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In rural B.C., diverging opinions on logging pristine forest

Photos by Daniel J. Pierce 1) Cortes Island home builder, Mark Lombard 2) Shops in Manson's Landing, Cortes Island

Residents from the small coastal community of Cortes Island are well aware of an ongoing battle with forestry firm Island Timberlands over plans for industrial logging on privately-owned sections of the island. While a number of engaged citizens have been vocal about their concerns -- global warming, sensitive ecosystems and the destruction of old growth forest -- not everyone shares the same views.

Visiting shops in the remote island’s “downtown” area—Manson’s Landing—the Vancouver Observer came across some residents who have different concerns. While it may appear on the surface that everyone on Cortes has the same skeptical view of Island Timberlands’ logging methods, there are many who say resistance efforts and initiatives like the Cortes Ecoforestry Society do not represent the entire island.

“What bothers me is that they think they speak for everybody,” said one customer at the local general store.

In a small community like Cortes, some people are hesitant to comment on controversial issues like IT’s logging. It makes sense—with such visible opposition, nobody wants to alienate their neighbours by standing up for corporate practices. But the reality is that islanders could potentially be employed by the company or its contractors, and a struggling economy makes those few opportunities hard to resist.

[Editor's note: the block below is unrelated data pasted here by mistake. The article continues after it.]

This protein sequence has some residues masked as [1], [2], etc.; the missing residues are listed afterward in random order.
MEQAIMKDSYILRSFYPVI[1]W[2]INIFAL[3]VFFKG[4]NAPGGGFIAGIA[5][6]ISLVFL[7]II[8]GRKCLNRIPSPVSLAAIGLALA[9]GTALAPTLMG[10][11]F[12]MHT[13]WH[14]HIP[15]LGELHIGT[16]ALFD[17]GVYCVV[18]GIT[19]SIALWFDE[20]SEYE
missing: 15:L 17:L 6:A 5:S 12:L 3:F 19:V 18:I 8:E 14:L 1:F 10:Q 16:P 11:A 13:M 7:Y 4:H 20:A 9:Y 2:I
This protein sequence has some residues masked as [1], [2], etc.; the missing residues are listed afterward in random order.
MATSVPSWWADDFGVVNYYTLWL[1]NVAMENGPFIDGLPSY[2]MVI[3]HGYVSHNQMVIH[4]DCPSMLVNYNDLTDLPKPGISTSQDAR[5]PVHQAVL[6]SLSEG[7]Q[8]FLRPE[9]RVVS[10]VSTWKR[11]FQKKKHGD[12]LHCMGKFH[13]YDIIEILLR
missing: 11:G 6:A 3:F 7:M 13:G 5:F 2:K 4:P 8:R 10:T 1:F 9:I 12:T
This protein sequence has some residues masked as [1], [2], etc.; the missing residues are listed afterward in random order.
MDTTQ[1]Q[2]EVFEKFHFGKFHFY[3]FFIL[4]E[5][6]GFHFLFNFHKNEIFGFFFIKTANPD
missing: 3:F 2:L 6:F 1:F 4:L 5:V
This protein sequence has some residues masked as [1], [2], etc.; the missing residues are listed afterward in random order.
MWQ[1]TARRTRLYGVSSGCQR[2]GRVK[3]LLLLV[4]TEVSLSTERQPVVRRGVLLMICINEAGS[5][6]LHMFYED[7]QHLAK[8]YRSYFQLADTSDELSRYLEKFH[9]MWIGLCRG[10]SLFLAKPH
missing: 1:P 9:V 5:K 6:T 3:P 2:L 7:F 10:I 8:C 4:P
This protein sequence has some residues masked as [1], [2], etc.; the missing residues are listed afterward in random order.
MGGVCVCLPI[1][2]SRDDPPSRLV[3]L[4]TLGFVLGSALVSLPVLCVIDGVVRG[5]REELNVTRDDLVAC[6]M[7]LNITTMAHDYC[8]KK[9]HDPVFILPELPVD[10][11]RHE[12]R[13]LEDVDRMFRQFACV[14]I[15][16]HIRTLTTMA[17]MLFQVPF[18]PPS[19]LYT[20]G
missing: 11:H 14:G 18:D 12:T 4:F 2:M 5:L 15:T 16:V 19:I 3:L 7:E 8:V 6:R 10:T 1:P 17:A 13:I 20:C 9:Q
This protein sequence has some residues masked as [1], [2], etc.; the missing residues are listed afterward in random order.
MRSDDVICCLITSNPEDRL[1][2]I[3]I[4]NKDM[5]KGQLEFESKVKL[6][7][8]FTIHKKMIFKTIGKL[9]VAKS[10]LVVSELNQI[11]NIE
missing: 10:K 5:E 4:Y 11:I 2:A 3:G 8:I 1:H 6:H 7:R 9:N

“I’m hoping to get a job out of it,” said one local forestry worker, declining to give his name.

As in many other B.C. communities, the debate over industrial logging is not simply black and white. Though the majority may see the value in environmental arguments, many of these regions rely on forestry as a part of the local economy. And without companies coming in for logging, it’s more and more difficult to find work.

“There aren’t a lot of jobs,” said Cortes Island house builder, Mark Lombard.

Lombard uses wood produced and salvaged on-island for his own business, but he understands the difficulty in sustaining a local industry within the current global economy.

“The world economy isn’t doing that well…and there’s very little activity on the island,” said Lombard.

“We need work. But [it’s] the question of whether or not we want to have work for two months, have a major clear-cutting operation on the island and then it be gone, or if we want to have sustained forestry year in and year out.”

Those opposed to the industrial system say clear-cutting logs and shipping them overseas merely exacerbates problems in the Canadian industry. Instead of providing additional forestry jobs in milling and value-added wood products, these methods reduce the economic benefit for communities like Cortes.

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